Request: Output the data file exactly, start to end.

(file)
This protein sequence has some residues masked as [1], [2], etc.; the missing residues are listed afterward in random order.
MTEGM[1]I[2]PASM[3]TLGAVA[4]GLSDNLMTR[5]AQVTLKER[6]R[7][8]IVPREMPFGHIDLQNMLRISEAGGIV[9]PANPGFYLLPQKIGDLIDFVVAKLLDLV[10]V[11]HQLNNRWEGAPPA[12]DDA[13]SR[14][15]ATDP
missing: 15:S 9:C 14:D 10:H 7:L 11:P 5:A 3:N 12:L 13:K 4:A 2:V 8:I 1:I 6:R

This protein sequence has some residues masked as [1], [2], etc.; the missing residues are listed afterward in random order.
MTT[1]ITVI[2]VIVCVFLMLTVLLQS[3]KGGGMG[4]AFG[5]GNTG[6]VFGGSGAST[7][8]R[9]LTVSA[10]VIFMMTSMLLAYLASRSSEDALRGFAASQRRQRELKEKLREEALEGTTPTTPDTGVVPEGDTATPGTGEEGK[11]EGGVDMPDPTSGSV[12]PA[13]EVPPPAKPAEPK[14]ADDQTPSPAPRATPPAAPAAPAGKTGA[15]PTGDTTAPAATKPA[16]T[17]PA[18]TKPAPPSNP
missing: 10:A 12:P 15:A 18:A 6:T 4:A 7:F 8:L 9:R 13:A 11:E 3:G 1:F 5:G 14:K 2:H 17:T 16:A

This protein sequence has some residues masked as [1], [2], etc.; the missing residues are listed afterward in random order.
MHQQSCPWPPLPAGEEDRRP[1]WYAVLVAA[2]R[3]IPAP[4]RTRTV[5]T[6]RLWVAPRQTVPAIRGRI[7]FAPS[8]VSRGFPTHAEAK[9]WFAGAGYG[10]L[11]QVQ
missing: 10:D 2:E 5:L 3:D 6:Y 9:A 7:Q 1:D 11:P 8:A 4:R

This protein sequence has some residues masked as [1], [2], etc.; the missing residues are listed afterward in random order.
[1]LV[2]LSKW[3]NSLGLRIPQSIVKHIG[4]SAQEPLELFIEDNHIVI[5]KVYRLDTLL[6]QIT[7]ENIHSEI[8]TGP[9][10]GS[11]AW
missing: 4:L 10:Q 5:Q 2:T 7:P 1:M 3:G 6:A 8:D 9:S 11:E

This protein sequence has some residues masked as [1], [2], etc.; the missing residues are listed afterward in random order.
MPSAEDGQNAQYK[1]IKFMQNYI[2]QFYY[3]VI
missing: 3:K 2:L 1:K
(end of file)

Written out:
This protein sequence has some residues masked as [1], [2], etc.; the missing residues are listed afterward in random order.
MTEGM[1]I[2]PASM[3]TLGAVA[4]GLSDNLMTR[5]AQVTLKER[6]R[7][8]IVPREMPFGHIDLQNMLRISEAGGIV[9]PANPGFYLLPQKIGDLIDFVVAKLLDLV[10]V[11]HQLNNRWEGAPPA[12]DDA[13]SR[14][15]ATDP
missing: 15:S 9:C 14:D 10:H 7:L 11:P 5:A 3:N 12:L 13:K 4:A 2:V 8:I 1:I 6:R

This protein sequence has some residues masked as [1], [2], etc.; the missing residues are listed afterward in random order.
MTT[1]ITVI[2]VIVCVFLMLTVLLQS[3]KGGGMG[4]AFG[5]GNTG[6]VFGGSGAST[7][8]R[9]LTVSA[10]VIFMMTSMLLAYLASRSSEDALRGFAASQRRQRELKEKLREEALEGTTPTTPDTGVVPEGDTATPGTGEEGK[11]EGGVDMPDPTSGSV[12]PA[13]EVPPPAKPAEPK[14]ADDQTPSPAPRATPPAAPAAPAGKTGA[15]PTGDTTAPAATKPA[16]T[17]PA[18]TKPAPPSNP
missing: 10:A 12:P 15:A 18:A 6:T 4:A 7:F 8:L 9:R 13:A 11:E 3:G 1:F 5:G 14:K 2:H 17:T 16:A

This protein sequence has some residues masked as [1], [2], etc.; the missing residues are listed afterward in random order.
MHQQSCPWPPLPAGEEDRRP[1]WYAVLVAA[2]R[3]IPAP[4]RTRTV[5]T[6]RLWVAPRQTVPAIRGRI[7]FAPS[8]VSRGFPTHAEAK[9]WFAGAGYG[10]L[11]QVQ
missing: 10:D 2:E 5:L 3:D 6:Y 9:A 7:Q 1:D 11:P 8:A 4:R

This protein sequence has some residues masked as [1], [2], etc.; the missing residues are listed afterward in random order.
[1]LV[2]LSKW[3]NSLGLRIPQSIVKHIG[4]SAQEPLELFIEDNHIVI[5]KVYRLDTLL[6]QIT[7]ENIHSEI[8]TGP[9][10]GS[11]AW
missing: 4:L 10:Q 5:Q 2:T 7:P 1:M 3:G 6:A 8:D 9:S 11:E

This protein sequence has some residues masked as [1], [2], etc.; the missing residues are listed afterward in random order.
MPSAEDGQNAQYK[1]IKFMQNYI[2]QFYY[3]VI
missing: 3:K 2:L 1:K